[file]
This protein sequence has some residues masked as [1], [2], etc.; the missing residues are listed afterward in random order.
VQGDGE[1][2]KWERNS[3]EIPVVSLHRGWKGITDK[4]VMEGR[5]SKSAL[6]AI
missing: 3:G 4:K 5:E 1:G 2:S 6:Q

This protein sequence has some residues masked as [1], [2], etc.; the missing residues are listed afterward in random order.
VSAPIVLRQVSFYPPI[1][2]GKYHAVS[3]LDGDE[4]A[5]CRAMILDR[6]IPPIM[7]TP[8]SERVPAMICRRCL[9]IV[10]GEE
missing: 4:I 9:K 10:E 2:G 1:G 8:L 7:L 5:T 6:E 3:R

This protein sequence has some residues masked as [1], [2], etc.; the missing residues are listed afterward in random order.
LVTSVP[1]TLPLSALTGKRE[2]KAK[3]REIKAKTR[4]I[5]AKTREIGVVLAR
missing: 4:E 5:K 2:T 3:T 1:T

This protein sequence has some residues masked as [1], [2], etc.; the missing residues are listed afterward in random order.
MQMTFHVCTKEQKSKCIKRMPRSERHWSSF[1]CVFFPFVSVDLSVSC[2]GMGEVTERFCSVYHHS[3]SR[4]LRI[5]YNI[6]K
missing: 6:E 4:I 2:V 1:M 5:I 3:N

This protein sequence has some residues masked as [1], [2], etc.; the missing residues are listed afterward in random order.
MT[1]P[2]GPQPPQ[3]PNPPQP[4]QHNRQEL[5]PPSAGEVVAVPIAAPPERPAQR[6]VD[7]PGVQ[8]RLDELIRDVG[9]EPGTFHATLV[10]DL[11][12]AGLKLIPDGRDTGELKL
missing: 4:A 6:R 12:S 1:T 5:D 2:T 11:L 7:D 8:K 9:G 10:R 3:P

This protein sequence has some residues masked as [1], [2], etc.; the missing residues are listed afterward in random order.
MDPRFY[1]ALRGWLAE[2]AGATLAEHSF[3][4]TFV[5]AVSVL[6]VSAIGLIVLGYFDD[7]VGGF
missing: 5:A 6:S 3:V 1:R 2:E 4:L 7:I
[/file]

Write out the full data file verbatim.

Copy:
This protein sequence has some residues masked as [1], [2], etc.; the missing residues are listed afterward in random order.
VQGDGE[1][2]KWERNS[3]EIPVVSLHRGWKGITDK[4]VMEGR[5]SKSAL[6]AI
missing: 3:G 4:K 5:E 1:G 2:S 6:Q

This protein sequence has some residues masked as [1], [2], etc.; the missing residues are listed afterward in random order.
VSAPIVLRQVSFYPPI[1][2]GKYHAVS[3]LDGDE[4]A[5]CRAMILDR[6]IPPIM[7]TP[8]SERVPAMICRRCL[9]IV[10]GEE
missing: 4:I 9:K 10:E 2:G 1:G 8:L 7:L 5:T 6:E 3:R

This protein sequence has some residues masked as [1], [2], etc.; the missing residues are listed afterward in random order.
LVTSVP[1]TLPLSALTGKRE[2]KAK[3]REIKAKTR[4]I[5]AKTREIGVVLAR
missing: 4:E 5:K 2:T 3:T 1:T

This protein sequence has some residues masked as [1], [2], etc.; the missing residues are listed afterward in random order.
MQMTFHVCTKEQKSKCIKRMPRSERHWSSF[1]CVFFPFVSVDLSVSC[2]GMGEVTERFCSVYHHS[3]SR[4]LRI[5]YNI[6]K
missing: 6:E 4:I 2:V 1:M 5:I 3:N

This protein sequence has some residues masked as [1], [2], etc.; the missing residues are listed afterward in random order.
MT[1]P[2]GPQPPQ[3]PNPPQP[4]QHNRQEL[5]PPSAGEVVAVPIAAPPERPAQR[6]VD[7]PGVQ[8]RLDELIRDVG[9]EPGTFHATLV[10]DL[11][12]AGLKLIPDGRDTGELKL
missing: 4:A 6:R 12:S 1:T 5:D 2:T 11:L 7:D 8:K 9:G 10:R 3:P

This protein sequence has some residues masked as [1], [2], etc.; the missing residues are listed afterward in random order.
MDPRFY[1]ALRGWLAE[2]AGATLAEHSF[3][4]TFV[5]AVSVL[6]VSAIGLIVLGYFDD[7]VGGF
missing: 5:A 6:S 3:V 1:R 2:E 4:L 7:I